IDG Blog | Windows January patch causes problems with Hyper-V virtual machine

The security patch released on January 12th is difficult to judge. Rather, Secure Boot Forbidden Signature Database (DBX) updates cause problems on Hyper-V servers and some end-user workstations.
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KB4535680 (Security Update for Secure Boot DBX: January 12, 2021) improves Secure Boot DBX on several Windows versions. Applicable operating systems are Windows Server 2012/R2/2016/2019 64-bit, Windows 8.1 64-bit, and Windows 10 1067/1803/1809/1909 64-bit. The key change is that “Windows devices using UEFI-based firmware can run with Secure Boot enabled.” Secure Boot DBX is a feature that prevents malicious UEFI modules from being loaded, and this update adds a module to successfully exploit the vulnerability and blocks malicious attackers who run untrusted software by bypassing Secure Boot.

According to the patch description, “If you enable Windows Defender Credential Guard, the device will restart twice.” However, I found that this patch affects the integrity of virtual machines on servers using Hyper-V. In my case, when I restarted the host server twice, the virtual machine was in the save state.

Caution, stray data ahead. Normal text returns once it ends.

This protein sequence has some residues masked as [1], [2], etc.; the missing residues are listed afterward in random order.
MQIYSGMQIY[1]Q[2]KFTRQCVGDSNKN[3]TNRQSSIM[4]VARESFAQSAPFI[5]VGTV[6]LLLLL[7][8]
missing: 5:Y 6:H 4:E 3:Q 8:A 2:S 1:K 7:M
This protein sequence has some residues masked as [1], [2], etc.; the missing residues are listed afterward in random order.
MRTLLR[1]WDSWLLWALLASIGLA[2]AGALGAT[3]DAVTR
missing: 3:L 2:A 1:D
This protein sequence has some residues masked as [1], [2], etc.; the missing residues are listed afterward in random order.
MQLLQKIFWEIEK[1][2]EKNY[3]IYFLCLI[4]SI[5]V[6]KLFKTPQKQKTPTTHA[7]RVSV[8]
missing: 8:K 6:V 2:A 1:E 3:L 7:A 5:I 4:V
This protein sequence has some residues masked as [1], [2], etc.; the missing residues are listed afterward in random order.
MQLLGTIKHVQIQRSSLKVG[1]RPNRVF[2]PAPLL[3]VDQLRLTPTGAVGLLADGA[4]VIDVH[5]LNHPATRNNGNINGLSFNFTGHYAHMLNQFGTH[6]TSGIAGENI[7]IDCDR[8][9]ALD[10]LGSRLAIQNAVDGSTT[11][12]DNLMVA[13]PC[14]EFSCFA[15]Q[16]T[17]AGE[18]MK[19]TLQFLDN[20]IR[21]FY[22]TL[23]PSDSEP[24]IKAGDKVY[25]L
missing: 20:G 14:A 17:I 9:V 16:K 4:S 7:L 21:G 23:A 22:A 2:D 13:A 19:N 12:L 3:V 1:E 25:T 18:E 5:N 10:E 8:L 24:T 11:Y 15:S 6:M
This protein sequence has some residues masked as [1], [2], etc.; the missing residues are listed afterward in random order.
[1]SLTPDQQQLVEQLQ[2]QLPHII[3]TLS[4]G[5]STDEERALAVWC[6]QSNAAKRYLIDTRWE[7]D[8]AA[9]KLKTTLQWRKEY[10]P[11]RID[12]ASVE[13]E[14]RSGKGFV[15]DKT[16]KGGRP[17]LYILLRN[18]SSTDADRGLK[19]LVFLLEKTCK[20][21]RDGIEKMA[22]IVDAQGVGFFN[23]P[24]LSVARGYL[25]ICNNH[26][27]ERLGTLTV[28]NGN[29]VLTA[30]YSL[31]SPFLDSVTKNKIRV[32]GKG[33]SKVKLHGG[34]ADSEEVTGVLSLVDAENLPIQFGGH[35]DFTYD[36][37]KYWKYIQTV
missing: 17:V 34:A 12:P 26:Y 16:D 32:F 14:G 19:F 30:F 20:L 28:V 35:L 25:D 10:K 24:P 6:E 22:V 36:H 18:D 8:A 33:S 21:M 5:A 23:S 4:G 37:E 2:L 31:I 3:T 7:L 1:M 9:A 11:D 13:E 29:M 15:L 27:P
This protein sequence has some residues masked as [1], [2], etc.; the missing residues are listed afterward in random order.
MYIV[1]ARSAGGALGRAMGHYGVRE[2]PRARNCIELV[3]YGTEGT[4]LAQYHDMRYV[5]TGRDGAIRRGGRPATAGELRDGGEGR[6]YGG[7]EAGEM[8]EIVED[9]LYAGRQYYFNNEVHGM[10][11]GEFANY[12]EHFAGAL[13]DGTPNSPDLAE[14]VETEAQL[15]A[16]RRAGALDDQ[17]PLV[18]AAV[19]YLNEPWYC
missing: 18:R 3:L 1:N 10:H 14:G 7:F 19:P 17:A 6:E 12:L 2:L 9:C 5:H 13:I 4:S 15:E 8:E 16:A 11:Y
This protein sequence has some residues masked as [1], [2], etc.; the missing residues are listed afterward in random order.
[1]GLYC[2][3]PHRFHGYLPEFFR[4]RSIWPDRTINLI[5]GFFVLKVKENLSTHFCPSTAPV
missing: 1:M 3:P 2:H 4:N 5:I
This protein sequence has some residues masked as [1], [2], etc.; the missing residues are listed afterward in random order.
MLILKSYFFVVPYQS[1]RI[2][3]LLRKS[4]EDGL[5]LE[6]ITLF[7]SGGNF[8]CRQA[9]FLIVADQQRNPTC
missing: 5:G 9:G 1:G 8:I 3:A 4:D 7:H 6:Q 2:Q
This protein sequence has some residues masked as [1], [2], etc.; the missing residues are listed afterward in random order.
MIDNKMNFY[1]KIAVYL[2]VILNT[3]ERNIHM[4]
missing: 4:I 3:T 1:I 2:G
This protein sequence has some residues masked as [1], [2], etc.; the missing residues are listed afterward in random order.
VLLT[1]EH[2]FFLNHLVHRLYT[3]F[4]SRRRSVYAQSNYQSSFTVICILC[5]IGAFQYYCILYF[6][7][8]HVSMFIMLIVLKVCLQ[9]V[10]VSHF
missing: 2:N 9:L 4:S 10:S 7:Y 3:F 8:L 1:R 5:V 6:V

When a Hyper-V host server is patched, it is common for virtual machines underneath it to keep its original work. When the Hyper-V host restarts, the virtual machine returns to its original operating state. The system temporarily shuts down the Hyper-V management server, restarts the host machine, and restarts the virtual machine from there. I usually keep the virtual machine running when I restart the host server. But this time, when the Hyper-V host was restarted, the virtual machine did not return to its original operating conditions. I had to restart the Hyper-V host three times, and then turn it off completely and then turn it back on again.

If you’ve installed this update on your Hyper-V server, you’ll need to manually turn off the virtual machine first. Only in this way will the virtual machine remain in a stable condition before installing the patch.

In fact, the DBX update also caused problems on HP systems that did not have the latest BIOS update installed, even with the February 2020 update.

If so, what should a server administrator do? First of all, companies that use tools like WSUS should carefully evaluate KB4535680 before installing it on Hyper-V servers. If you feel you need to install it because of security practices, first turn off the virtual machine manually before installing it.

If you are a regular user of Windows 10, updating the BIOS is very important. If it was a few years ago, I would install the patch on systems that have never updated the BIOS after purchase, but now, be sure to download the latest BIOS update from the PC manufacturer’s website before installing the Windows 10 feature update. If you are still using Windows 10 1909, please hide the update with the Wushowhide tool. Windows 2004 and later versions include this tool by default.

In conclusion, if you don’t have a definite need for this update, we recommend that you skip it. In my opinion, the risk to the virtual machine is greater than the risk of an attack. If you need to install it, please do it very carefully. [email protected]

Source: ITWorld Korea by

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